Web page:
The Uncomfortable Confessions of a Preacher’s Kid

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A book review of The Uncomfortable Confessions of a Preacher’s Kid by Ronna Russell

A book review of The Uncomfortable Confessions of a Preacher's Kid by Ronna RussellStars: ****

Black Rose Writing (2019)
Memoir
183 pages

Disclosure: I received a copy of this book in exchange for an honest review. This post contains affiliate links.

Summary: The Uncomfortable Confessions of a Preacher’s Kid is the story of a childhood controlled by the brutal hand of a narcissistic, closeted homosexual. I believed I could leave my upbringing behind and walk away unscathed. I married a closeted homosexual man, in hopes he could keep me safe. As our sex life and bank account dwindled to nothing, fear kept me silent. In the meantime, my father died of AIDs. The pain of his death fractured my biological family, and I clung to my husband and children, creating a cocoon that became a prison. Eventually, I was forced to see my husband’s homosexuality and refusal to work, realizations that brought me to the breaking point. I found the courage to be alone, to take care of my children no matter the cost, and the joy of my own sexual freedom. In the process, I fell in love with my own life.

The Uncomfortable Confessions of a Preacher’s Kid

The author’s story is just so remarkable that it makes you want to read. First of all what the summary doesn’t say is that she isn’t just a preacher’s kid, but a preacher’s kid from a very conservative United Pentecostal Church where girls don’t wear pants and can’t cut their hair or do anything that associates them with the world. Second it turns out her dad is gay and was hiding it all these years. As if that isn’t enough, she eventually realizes the same thing is happening with her own husband (although it takes a long time to get to that point.) I mean what poor luck the author is dealt.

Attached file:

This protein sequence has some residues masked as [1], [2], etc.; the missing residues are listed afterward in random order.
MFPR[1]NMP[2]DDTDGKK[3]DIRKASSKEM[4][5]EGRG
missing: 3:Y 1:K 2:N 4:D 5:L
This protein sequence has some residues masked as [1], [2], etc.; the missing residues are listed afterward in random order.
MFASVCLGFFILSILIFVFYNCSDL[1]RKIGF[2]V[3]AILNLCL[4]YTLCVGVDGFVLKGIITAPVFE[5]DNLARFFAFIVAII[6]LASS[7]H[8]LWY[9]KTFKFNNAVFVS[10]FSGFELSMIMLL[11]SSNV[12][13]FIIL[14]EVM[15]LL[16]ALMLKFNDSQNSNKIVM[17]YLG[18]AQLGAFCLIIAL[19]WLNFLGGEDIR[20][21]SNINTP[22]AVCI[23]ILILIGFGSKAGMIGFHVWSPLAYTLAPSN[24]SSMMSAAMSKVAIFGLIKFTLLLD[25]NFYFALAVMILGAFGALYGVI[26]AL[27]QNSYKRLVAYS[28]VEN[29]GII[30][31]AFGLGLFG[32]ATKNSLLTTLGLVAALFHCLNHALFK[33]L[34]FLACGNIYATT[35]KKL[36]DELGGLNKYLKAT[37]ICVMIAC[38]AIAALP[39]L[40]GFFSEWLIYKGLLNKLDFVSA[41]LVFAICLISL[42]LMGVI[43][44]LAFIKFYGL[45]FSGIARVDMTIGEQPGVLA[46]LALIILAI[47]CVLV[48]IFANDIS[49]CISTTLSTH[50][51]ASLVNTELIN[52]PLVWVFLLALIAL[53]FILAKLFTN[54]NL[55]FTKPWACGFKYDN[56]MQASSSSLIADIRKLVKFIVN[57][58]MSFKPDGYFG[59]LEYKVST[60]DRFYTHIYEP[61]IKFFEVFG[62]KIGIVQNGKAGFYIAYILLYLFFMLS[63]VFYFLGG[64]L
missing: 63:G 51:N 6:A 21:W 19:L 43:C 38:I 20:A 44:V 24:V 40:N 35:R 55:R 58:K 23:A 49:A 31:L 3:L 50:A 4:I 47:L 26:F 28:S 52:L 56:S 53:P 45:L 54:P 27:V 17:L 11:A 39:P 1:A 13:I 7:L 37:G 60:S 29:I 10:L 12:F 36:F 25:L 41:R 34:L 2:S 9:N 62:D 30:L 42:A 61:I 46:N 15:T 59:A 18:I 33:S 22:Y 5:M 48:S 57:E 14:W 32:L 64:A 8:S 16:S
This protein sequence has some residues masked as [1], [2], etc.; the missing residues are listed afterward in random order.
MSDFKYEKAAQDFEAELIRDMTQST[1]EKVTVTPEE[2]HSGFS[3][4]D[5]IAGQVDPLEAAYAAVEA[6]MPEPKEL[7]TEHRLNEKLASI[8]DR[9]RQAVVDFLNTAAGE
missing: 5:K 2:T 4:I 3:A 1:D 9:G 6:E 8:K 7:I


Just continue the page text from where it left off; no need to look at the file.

Most of the book was very interesting although I’m sorry her experience with such a strict teaching of the Bible left her without the comforts of a good relationship with God.

The only problem I had with the book was the first chapter. It’s a vivid and vulgar account of a sexual relationship she has outside of her marriage with her husband’s consent. I get that the author wants to explain how restricted she felt in her sexless marriage and how freeing and whole she felt when she was finally able to be pleased but it was too much, too soon. I didn’t want nor need to know the details of her sexual encounter, especially before I’d even “met” her. It was like reading hardcore porn. I think that chapter should have been toned down quite a bit and added chronologically into the book.

Overall though, it was a well written memoir as I felt like I was there, experiencing it with her. When I stop reading a book for a time and feel upset at the author’s upsets and happy at the author’s happy moments, I know it’s a good read.

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About Kathleen

I've been a nonfiction lover for as long as I can remember. I love children's nonfiction as well and love to share my knowledge and the books I gained them from, with the world. I wish more people would give nonfiction a chance.

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